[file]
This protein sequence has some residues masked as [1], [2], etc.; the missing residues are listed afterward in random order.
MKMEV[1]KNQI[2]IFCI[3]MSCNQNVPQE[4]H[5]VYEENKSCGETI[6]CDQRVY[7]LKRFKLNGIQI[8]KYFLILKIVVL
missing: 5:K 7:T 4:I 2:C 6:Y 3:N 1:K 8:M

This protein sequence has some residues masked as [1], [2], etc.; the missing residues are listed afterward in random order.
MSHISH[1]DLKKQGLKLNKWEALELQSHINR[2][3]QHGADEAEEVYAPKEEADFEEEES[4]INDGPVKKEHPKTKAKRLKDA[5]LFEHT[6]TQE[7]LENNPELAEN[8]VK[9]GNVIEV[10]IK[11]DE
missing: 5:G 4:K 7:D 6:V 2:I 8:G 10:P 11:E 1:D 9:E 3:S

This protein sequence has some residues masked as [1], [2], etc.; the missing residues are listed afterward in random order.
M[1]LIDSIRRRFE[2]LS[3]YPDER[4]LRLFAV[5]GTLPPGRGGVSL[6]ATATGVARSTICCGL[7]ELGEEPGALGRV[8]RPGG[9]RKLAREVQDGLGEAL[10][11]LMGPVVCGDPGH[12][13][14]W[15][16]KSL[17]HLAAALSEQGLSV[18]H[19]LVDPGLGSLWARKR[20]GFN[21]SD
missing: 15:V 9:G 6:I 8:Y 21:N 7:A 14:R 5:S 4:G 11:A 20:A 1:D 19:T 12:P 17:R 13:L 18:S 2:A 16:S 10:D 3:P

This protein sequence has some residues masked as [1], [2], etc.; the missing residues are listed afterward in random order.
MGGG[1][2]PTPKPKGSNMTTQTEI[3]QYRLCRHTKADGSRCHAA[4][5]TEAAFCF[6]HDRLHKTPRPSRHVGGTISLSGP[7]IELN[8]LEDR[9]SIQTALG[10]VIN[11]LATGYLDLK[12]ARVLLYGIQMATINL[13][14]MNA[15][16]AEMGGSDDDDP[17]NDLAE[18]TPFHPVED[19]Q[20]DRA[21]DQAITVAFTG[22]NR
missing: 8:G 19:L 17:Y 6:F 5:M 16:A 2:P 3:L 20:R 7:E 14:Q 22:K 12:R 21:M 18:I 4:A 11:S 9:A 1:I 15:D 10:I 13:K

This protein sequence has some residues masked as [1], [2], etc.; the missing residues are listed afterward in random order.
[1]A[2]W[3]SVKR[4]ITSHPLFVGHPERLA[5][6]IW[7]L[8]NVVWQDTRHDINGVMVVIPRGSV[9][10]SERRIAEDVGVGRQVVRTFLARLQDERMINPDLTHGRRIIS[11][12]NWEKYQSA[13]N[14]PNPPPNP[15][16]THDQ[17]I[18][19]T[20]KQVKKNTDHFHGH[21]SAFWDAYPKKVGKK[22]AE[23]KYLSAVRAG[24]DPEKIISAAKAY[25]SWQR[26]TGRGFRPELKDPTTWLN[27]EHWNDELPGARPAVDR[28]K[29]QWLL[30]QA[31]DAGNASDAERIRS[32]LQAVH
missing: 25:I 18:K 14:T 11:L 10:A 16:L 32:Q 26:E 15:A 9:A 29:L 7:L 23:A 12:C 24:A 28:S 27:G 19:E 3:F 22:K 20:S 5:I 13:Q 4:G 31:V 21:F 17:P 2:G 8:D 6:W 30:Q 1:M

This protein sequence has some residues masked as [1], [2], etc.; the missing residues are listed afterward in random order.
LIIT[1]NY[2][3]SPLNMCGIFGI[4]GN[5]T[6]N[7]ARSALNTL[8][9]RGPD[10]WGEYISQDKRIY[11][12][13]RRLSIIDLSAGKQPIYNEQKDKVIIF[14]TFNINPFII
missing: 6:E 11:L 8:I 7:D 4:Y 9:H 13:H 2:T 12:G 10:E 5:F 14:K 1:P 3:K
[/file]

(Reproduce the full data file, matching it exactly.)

This protein sequence has some residues masked as [1], [2], etc.; the missing residues are listed afterward in random order.
MKMEV[1]KNQI[2]IFCI[3]MSCNQNVPQE[4]H[5]VYEENKSCGETI[6]CDQRVY[7]LKRFKLNGIQI[8]KYFLILKIVVL
missing: 5:K 7:T 4:I 2:C 6:Y 3:N 1:K 8:M

This protein sequence has some residues masked as [1], [2], etc.; the missing residues are listed afterward in random order.
MSHISH[1]DLKKQGLKLNKWEALELQSHINR[2][3]QHGADEAEEVYAPKEEADFEEEES[4]INDGPVKKEHPKTKAKRLKDA[5]LFEHT[6]TQE[7]LENNPELAEN[8]VK[9]GNVIEV[10]IK[11]DE
missing: 5:G 4:K 7:D 6:V 2:I 8:G 10:P 11:E 1:D 9:E 3:S

This protein sequence has some residues masked as [1], [2], etc.; the missing residues are listed afterward in random order.
M[1]LIDSIRRRFE[2]LS[3]YPDER[4]LRLFAV[5]GTLPPGRGGVSL[6]ATATGVARSTICCGL[7]ELGEEPGALGRV[8]RPGG[9]RKLAREVQDGLGEAL[10][11]LMGPVVCGDPGH[12][13][14]W[15][16]KSL[17]HLAAALSEQGLSV[18]H[19]LVDPGLGSLWARKR[20]GFN[21]SD
missing: 15:V 9:G 6:I 8:Y 21:N 7:A 14:R 5:S 4:G 11:A 20:A 1:D 19:T 12:P 17:R 13:L 18:S 2:A 16:S 10:D 3:P

This protein sequence has some residues masked as [1], [2], etc.; the missing residues are listed afterward in random order.
MGGG[1][2]PTPKPKGSNMTTQTEI[3]QYRLCRHTKADGSRCHAA[4][5]TEAAFCF[6]HDRLHKTPRPSRHVGGTISLSGP[7]IELN[8]LEDR[9]SIQTALG[10]VIN[11]LATGYLDLK[12]ARVLLYGIQMATINL[13][14]MNA[15][16]AEMGGSDDDDP[17]NDLAE[18]TPFHPVED[19]Q[20]DRA[21]DQAITVAFTG[22]NR
missing: 8:G 19:L 17:Y 6:F 5:M 16:A 2:P 3:L 20:R 7:E 14:Q 22:K 12:R 21:M 18:I 4:A 11:S 9:A 1:I 15:D 10:I 13:K

This protein sequence has some residues masked as [1], [2], etc.; the missing residues are listed afterward in random order.
[1]A[2]W[3]SVKR[4]ITSHPLFVGHPERLA[5][6]IW[7]L[8]NVVWQDTRHDINGVMVVIPRGSV[9][10]SERRIAEDVGVGRQVVRTFLARLQDERMINPDLTHGRRIIS[11][12]NWEKYQSA[13]N[14]PNPPPNP[15][16]THDQ[17]I[18][19]T[20]KQVKKNTDHFHGH[21]SAFWDAYPKKVGKK[22]AE[23]KYLSAVRAG[24]DPEKIISAAKAY[25]SWQR[26]TGRGFRPELKDPTTWLN[27]EHWNDELPGARPAVDR[28]K[29]QWLL[30]QA[31]DAGNASDAERIRS[32]LQAVH
missing: 25:I 18:K 14:T 11:L 10:A 16:L 32:Q 26:E 15:A 9:A 29:L 7:L 23:A 12:C 24:A 28:S 27:G 19:E 3:F 22:K 20:S 5:I 13:Q 4:G 31:V 21:F 17:P 2:G 8:D 6:W 30:Q 1:M

This protein sequence has some residues masked as [1], [2], etc.; the missing residues are listed afterward in random order.
LIIT[1]NY[2][3]SPLNMCGIFGI[4]GN[5]T[6]N[7]ARSALNTL[8][9]RGPD[10]WGEYISQDKRIY[11][12][13]RRLSIIDLSAGKQPIYNEQKDKVIIF[14]TFNINPFII
missing: 6:E 11:L 8:I 7:D 4:Y 9:H 13:H 2:T 12:G 10:E 5:F 14:K 1:P 3:K